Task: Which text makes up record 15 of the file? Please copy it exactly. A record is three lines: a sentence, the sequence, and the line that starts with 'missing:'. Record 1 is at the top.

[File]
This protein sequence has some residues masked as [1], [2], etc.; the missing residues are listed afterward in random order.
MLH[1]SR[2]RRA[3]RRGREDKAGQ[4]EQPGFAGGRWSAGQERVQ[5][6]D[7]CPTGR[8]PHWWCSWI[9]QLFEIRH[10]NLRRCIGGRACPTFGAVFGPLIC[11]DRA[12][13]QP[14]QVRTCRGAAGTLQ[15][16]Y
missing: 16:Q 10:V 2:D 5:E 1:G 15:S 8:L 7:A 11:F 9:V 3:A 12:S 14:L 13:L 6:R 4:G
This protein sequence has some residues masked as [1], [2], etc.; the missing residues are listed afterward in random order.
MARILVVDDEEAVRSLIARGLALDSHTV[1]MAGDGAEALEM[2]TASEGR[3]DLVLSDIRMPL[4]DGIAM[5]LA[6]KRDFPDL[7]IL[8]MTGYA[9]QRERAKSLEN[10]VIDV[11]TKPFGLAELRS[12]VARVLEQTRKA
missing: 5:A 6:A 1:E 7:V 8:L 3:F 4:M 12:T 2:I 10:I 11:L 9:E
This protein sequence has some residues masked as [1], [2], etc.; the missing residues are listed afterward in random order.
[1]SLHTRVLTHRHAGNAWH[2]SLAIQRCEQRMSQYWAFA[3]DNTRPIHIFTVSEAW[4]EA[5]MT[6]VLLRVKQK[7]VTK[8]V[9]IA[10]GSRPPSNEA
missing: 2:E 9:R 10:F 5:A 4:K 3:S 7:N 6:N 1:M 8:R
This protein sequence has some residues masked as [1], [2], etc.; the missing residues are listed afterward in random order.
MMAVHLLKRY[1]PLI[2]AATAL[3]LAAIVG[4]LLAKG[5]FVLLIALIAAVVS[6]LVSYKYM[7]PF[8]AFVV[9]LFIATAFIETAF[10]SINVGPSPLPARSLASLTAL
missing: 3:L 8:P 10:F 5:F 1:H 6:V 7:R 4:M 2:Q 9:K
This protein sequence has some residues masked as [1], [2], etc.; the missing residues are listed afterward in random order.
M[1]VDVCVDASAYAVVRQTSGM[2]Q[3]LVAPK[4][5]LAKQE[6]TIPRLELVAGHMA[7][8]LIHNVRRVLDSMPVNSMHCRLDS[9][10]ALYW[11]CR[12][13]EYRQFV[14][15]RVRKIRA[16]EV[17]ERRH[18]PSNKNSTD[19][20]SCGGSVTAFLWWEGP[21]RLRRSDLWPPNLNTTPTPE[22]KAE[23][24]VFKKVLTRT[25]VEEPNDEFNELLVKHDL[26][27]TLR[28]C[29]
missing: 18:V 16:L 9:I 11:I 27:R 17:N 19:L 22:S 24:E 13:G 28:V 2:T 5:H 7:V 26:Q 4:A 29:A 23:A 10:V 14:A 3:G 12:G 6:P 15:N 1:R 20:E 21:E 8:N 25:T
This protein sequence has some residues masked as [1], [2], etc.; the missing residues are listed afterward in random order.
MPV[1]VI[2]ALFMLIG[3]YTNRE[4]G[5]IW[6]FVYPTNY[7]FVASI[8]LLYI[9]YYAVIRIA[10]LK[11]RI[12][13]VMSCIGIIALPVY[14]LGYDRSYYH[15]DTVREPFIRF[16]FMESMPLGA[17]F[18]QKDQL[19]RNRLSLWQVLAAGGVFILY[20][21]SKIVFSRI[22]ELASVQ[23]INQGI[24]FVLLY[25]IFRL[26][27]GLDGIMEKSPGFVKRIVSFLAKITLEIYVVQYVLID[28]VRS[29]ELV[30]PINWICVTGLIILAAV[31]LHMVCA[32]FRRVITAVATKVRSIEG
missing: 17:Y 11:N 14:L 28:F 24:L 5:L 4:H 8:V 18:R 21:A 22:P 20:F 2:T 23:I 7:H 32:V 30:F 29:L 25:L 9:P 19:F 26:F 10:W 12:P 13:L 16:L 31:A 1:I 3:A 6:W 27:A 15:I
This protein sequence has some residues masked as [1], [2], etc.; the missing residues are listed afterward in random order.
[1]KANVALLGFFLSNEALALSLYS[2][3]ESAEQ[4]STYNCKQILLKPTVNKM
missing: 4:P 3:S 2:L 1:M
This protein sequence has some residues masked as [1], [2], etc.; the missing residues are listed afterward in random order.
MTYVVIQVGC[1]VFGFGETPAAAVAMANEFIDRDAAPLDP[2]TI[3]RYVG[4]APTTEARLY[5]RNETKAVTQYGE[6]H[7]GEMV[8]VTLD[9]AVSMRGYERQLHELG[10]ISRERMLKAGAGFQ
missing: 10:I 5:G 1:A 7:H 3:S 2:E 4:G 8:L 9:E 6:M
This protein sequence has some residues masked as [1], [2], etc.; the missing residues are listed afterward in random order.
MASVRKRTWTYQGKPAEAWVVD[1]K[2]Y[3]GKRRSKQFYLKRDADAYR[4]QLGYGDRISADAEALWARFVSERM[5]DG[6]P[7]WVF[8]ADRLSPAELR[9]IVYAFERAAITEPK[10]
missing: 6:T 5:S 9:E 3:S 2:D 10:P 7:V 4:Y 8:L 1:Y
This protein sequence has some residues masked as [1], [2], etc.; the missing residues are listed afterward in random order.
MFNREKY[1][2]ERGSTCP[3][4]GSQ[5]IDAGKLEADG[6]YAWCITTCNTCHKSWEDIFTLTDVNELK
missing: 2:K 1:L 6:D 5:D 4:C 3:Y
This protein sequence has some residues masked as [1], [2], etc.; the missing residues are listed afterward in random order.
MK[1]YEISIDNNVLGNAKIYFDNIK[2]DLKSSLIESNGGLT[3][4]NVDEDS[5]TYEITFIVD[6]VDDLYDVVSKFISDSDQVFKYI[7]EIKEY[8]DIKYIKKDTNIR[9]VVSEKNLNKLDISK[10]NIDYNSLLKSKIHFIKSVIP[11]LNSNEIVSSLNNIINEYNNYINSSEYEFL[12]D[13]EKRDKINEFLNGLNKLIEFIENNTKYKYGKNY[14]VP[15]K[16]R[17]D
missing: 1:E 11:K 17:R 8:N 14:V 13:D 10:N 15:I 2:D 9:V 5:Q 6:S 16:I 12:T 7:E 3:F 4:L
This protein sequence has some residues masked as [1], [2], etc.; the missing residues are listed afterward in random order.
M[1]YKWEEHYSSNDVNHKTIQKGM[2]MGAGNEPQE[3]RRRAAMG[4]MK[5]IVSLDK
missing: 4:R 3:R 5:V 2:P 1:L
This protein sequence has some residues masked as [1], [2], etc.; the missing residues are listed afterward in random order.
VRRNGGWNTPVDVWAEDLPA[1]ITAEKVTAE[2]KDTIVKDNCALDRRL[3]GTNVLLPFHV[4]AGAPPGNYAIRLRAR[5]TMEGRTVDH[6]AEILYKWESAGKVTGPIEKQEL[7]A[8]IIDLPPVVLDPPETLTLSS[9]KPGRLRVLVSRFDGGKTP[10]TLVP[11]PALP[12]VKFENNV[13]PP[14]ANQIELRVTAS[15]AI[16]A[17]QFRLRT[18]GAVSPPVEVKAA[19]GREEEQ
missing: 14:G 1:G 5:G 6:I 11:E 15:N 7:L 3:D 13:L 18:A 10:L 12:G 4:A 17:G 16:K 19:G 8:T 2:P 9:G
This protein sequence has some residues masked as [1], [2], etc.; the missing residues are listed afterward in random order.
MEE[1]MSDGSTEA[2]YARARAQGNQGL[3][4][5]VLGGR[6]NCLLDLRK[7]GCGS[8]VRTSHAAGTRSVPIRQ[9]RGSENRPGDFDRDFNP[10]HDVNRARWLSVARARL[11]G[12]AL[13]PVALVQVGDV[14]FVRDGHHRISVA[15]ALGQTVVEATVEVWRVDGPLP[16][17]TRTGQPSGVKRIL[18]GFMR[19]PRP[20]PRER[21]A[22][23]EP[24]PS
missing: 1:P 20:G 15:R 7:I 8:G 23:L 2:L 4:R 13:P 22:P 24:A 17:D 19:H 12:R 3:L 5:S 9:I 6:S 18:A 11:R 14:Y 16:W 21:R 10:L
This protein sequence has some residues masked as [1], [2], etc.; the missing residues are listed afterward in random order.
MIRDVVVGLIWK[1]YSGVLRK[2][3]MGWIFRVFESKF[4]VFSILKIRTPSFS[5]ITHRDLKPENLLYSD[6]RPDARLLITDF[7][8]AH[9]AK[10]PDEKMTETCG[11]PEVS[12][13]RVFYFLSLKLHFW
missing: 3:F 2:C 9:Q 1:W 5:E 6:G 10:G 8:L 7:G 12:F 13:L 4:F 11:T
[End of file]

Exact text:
This protein sequence has some residues masked as [1], [2], etc.; the missing residues are listed afterward in random order.
MIRDVVVGLIWK[1]YSGVLRK[2][3]MGWIFRVFESKF[4]VFSILKIRTPSFS[5]ITHRDLKPENLLYSD[6]RPDARLLITDF[7][8]AH[9]AK[10]PDEKMTETCG[11]PEVS[12][13]RVFYFLSLKLHFW
missing: 3:F 2:C 9:Q 1:W 5:E 6:G 10:G 8:L 7:G 12:F 13:L 4:F 11:T